Nashville Great Books Discussion Group

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Friday, September 28, 2007

LUCRETIUS: On the Nature of the Universe - Book 2

In Book 1 Lucretius tells us he’s going to clue us in on the ultimate realities of heaven and earth. In Book 2 he proceeds to do just that. He wants to explain everything by using strictly physical explanations. Lucretius has the mind of a scientist and the soul of a poet and philosopher. He likes logic and science, but he also says that “this is the greatest joy of all: to possess a quiet sanctuary, stoutly fortified by the teaching of the wise, and to gaze down from that elevation on others wandering aimlessly in search of a way of life.” Lucretius feels that “All life is a struggle in the dark” and he wants to bring more light into the world.

What bothers Lucretius is that so many people wander around aimlessly. They’re afraid and superstitious. They make bad decisions. Many people search for the best way to live and turn to the gods for help, but Lucretius totally rejects the notion that there are gods who can help us. He believes that “it is essential to the very nature of deity that it should enjoy immortal existence in utter tranquility, aloof and detached from our affairs.” His notion of the universe runs directly opposite those who claim that there must be a God because everything holds together so intricately for our benefit. On the contrary, Lucretius says “…the universe was certainly not created for us by divine power: it is so full of imperfections.”

It’s true that the world is full of imperfections as far as humans are concerned. Think of chiggers. However Lucretius does admit that there’s a certain amount of order in the world. He just doesn’t think it’s orderly because of the gods. His theory is that everything that exists is composed of atoms. These atoms are eternal and indestructible bits of matter. But they can’t just randomly clump together to form everything we see around us. Lucretius gives a vivid image of why atoms can’t form at random: “If that were so, you would see monsters coming into being everywhere. Hybrid growths of man and beast would arise. Lofty branches would spread here and there from a living body.” Exactly why these things don’t happen is unclear. But Lucretius is clear that it’s certainly not the result of gods carefully planning things out. Somehow nature has always managed to regulate herself quite well without any outside help. As Lucretius puts it: “Nature is free and uncontrolled by proud masters and runs the universe by herself without the aid of the gods.”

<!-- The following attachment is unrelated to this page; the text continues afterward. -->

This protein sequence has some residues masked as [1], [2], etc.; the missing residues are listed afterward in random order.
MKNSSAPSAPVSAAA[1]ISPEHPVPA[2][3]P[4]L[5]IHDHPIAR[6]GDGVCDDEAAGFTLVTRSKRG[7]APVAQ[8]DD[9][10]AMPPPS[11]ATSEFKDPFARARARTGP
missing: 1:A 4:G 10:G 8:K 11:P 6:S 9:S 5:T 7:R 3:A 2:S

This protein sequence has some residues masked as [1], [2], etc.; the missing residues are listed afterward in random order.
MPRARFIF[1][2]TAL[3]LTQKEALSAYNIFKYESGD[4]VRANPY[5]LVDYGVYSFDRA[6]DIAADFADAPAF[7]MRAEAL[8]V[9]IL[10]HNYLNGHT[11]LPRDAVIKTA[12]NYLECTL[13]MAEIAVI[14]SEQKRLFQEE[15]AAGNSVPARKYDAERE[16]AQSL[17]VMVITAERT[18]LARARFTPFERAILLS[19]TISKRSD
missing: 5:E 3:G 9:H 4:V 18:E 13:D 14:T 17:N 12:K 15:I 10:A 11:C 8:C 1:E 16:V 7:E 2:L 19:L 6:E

As Lucretius sees the world it’s just in the nature of things to be the way they are. We never see men growing to be fifty feet tall or fully grown men only five inches tall, for example. Lucretius says “…things are bound by a set limit at either extreme, you must acknowledge a corresponding limit to the different forms of matter.” Who imposed those limits? It seems reasonable to many people that there must be some form of intelligence guiding this whole process. Lucretius will not concede this point but instead holds fast to his original theory - “Everything is composed of a mixture of elements” – and this theory must account for everything we can see and hear and smell and taste and touch. Then how, just to take one example, does Lucretius account for something as simple as the color blue? Are there “blue” atoms as well as white ones and red ones, etc? No, says Lucretius: “The primary particles of matter have no color whatsoever… atoms cannot possibly change color. For something must remain changeless, or everything would be absolutely annihilated.” Things are “blue” because the elements are mixed that way. There are only a few letters in the alphabet but an almost infinite number of words can be formed by various combinations of those letters. This kind of world makes sense to Lucretius. What he’s trying to do is make his point of view appealing not only to the scientists among us but also to the poets and philosophers of the world.

-- RDP


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